When should we wash our hands in the perioperative setting?
Your hands should be washed:
- Upon entering the perioperative setting
- Before and after every patient contact (contact in this situation is interpreted as an exposure to a patient and not each time you touch a patient)
- Before putting on or after removing gloves or other personal protective equipment
- Any time there has been contact with blood or other potentially infectious materials
- Before and after eating
- Before and after using the restroom
- Before leaving the health care facility
- When hands are visibly soiled
- Recommended practices for hand hygiene in the perioperative setting. In: Perioperative Standards and Recommended Practices. Denver, CO: AORN, Inc; 2013:63-74.
Updated January 28, 2013.
Can nail polish be worn by personnel in the operating room?
Nail polish that is unchipped may be worn by staff in the operating room. Studies have demonstrated that nail polish begins to harbor microorganisms when it is chipped or worn more than four days. In the event of a glove tear or perforation, the health care practitioner's chipped nail polish could potentially go into the surgical wound. Chipped nail polish should be removed to prevent contamination of the environment or the patient.
Recommended practices for hand hygiene in the perioperative setting. In: Perioperative Standards and Recommended Practices. Denver, CO: AORN, Inc; 2013:63-74.
Updated January 28, 2013
Can healthcare personnel wear gel or shellac nail polish in the perioperative setting?
Gel and shellac nail polish should not be worn in the perioperative setting. Due to the lack of evidence on these types of nail polish, and their chemical similarities to artificial nail compounds, an abundance of caution should be taken until research evidence on gel and shellac nail polish is available and demonstrates their safety.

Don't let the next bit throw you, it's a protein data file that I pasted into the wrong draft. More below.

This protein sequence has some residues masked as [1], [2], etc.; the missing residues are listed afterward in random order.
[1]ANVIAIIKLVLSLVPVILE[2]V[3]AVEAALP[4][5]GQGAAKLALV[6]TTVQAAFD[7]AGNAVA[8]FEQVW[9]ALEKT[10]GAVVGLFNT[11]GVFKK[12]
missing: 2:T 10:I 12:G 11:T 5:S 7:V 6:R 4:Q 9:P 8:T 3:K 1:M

Wood, A, & Van Wicklin, S. Ultraviolet (UV)-cured nail polish. [Clinical Issues]. AORN Journal. 2015;101(6):701-708.
Updated July 10, 2015
Can artificial nails be worn by personnel in the operating room?
Artificial nails should not be worn in the perioperative environment. Any nail other than a natural nail is considered artificial. Artificial nails are defined as any fingernail enhancement, resin bonding, extensions, tips, gels, or acrylics. Studies have shown higher microbial counts under artificial nails than under natural nails before and after hand washing.
Updated June 12, 2015
Does the first surgical hand scrub of the day have to be soap and water before using surgical hand rub products?
A standardized surgical hand scrub with a soap (antimicrobial agent), nonabrasive sponge, and water does not have to be the first surgical hand scrub of the day before an alcohol-based surgical hand rub product is used, unless it is recommended in the manufacturer's instructions for use. The surgical hand scrub reduces the transient and resident flora of the hands, which also may reduce health care-associated infections. A standardized surgical hand scrub using an alcohol-based hand rub product will decrease transient and resident flora on the hands. Hand washing does however need to be performed before the first surgical hand scrub of the day.
Ogg, MJ. First surgical hand scrub of the day. [Clinical Issues]. AORN Journal. 2011;93(3):397-398.
Updated June 12, 2015